Corn continued recovering from 2015 lows Thursday night. Little news concerning corn emerged overnight and the financial markets seemed very quiet. Those seemed to open the door to buying from pragmatic and technically inclined traders thinking recent losses have been overdone. They may also be thinking recent forecasts for Midwest dryness are a harbinger of summer weather markets. July corn futures rose 2.75 cents to $3.5625/bushel shortly after sunrise Friday, while December added 2.75 to $3.7275.  

The soy complex is trading narrowly mixed. News reports indicating a conciliatory attitude among leaders of Argentine workers disrupting that countries soy transport and processing industries seemed rather negative for the short-term U.S. outlook, while the domestic industry’s handle on the current plantings situation seems rather tenuous. Soyoil stalled despite supportive news from the palm and crude oil markets. Meal is mixed. Pre-weekend position squaring seems likely to be a feature of today’s action. July soybean futures gained 0.5 cent to $9.265/bushel early Friday morning, while July soyoil was unchanged at 32.06 cents/pound, and July meal slid $0.7 to $304.1/ton.  

Drying forecasts reportedly sank the wheat markets overnight. The latest weather forecasts for the southern Plains point to drier and warmer conditions, thereby implying improving growth for winter wheat in the region. Wheat futures reacted negatively and hardly reacted to an early-morning announcement that Russia will re-impose its wheat export tax this summer. That was apparently expected. July CBOT wheat futures sank 1.25 cents to $4.875/bushel Thursday night, while July KC wheat dipped 1.5 cents to $5.0875/bushel, and July MWE wheat lost 2.25 to $5.4475.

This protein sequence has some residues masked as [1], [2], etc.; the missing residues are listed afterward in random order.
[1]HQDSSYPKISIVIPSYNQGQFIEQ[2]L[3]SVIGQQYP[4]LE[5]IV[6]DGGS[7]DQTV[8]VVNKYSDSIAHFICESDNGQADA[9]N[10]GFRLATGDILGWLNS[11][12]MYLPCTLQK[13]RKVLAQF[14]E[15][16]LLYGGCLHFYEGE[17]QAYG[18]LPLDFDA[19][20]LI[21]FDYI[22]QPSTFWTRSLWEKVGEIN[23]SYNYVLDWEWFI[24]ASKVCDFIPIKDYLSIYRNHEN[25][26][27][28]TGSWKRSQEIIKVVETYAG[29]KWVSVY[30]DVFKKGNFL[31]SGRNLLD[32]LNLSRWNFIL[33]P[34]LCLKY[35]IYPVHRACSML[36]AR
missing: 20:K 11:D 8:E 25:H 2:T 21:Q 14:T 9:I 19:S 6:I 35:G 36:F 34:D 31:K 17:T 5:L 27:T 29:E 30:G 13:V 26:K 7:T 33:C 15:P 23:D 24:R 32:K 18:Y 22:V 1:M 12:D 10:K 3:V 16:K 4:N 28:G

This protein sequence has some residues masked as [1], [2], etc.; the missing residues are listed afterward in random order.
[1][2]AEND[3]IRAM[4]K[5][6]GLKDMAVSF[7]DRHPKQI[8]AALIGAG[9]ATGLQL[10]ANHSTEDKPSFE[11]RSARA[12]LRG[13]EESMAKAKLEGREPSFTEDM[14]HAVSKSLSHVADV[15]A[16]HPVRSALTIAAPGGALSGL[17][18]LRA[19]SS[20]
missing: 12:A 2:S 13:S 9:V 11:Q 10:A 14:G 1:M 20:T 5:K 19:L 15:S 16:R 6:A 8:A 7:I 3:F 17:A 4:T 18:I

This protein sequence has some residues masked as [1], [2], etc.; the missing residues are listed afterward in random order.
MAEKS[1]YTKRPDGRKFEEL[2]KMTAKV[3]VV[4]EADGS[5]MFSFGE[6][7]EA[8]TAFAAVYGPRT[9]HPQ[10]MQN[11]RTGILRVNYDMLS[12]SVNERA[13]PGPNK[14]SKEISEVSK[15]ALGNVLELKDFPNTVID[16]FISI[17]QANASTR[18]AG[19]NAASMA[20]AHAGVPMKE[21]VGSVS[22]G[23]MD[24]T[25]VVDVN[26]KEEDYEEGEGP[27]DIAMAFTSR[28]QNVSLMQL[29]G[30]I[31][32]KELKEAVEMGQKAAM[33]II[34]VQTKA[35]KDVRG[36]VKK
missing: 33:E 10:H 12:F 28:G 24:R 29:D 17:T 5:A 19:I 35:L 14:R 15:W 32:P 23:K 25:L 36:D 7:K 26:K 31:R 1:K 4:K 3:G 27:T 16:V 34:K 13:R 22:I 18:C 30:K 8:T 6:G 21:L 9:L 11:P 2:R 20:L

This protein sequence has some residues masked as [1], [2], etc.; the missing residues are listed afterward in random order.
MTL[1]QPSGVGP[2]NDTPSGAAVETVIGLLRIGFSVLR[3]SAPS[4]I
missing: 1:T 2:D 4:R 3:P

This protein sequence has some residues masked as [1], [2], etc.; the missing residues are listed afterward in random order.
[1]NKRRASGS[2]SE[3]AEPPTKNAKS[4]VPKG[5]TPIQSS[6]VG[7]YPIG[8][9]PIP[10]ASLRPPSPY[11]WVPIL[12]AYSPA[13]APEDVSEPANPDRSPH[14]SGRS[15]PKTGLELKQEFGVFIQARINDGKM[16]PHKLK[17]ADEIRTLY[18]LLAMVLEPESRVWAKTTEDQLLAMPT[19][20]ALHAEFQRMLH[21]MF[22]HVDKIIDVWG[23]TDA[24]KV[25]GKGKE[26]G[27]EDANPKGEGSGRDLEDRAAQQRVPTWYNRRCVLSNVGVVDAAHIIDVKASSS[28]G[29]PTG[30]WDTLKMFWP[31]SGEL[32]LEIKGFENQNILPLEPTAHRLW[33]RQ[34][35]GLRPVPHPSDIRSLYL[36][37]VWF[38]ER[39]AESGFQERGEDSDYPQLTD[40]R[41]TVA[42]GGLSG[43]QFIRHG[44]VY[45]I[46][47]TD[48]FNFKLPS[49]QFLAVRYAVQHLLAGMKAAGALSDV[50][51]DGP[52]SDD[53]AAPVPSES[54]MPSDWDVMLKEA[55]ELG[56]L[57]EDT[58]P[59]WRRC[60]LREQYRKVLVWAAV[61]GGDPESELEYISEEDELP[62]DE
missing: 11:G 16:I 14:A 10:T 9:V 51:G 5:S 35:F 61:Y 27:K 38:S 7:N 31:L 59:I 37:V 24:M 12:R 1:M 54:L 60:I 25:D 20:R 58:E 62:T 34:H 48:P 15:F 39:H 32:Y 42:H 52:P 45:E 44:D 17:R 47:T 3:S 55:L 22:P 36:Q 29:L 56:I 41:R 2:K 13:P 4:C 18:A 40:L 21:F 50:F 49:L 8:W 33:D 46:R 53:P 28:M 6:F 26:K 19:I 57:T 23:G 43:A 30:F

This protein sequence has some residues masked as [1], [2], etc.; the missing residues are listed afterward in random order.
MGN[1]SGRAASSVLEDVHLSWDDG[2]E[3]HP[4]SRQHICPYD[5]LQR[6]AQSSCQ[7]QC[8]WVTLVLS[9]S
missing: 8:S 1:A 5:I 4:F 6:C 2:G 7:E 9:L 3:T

Cattle futures posted impressive Thursday gains. Although wholesale beef prices proved weak again yesterday, cattle futures seemed to ignore that bearish influence and surged rather dramatically. The market has recently given the strong impression that cash cattle prices are holding up much better than expected, thereby pulling discounted futures upward. Big Thursday afternoon beef losses may weigh on today’s opening. June live cattle futures jumped 1.02 to 153.50 cents/pound in late Thursday action, while August cattle leapt 1.32 to 152.75. Meanwhile, August feeder cattle futures soared 3.52 cents to 224.95 cents/pound, and November feeders vaulted 2.35 to 220.27.     

Growing cash market firmness boosted CME hogs. Hog and pork traders have been anticipating seasonal price weakness through early June, but this week’s cash market action has apparently proven much stronger than anticipated. Nearby futures also seemed to threaten a technical breakout to the upside yesterday. However, big late-day pork losses suggest a weak Friday opening. June hog futures surged 0.82 cents to 84.60 cents/pound as CME markets settled Thursday, while December moved up 0.30 to 70.10.      

Cotton built on its late-Thursday rebound. Thursday afternoon U.S. dollar weakness seemingly sparked a big cotton market comeback, with the move likely being exaggerated by bullish bargain hunting and active short covering. Fiber prices sustained the momentum overnight, despite talk that forecasts for drying weather will allow farmers to plant cotton aggressively in the near future. However, technical resistance may emerged at slightly higher levels and cap late-week gains. July cotton surged 0.51 cents to 64.84 cents/pound in early Friday trading, while December futures advanced 0.54 to 65.60.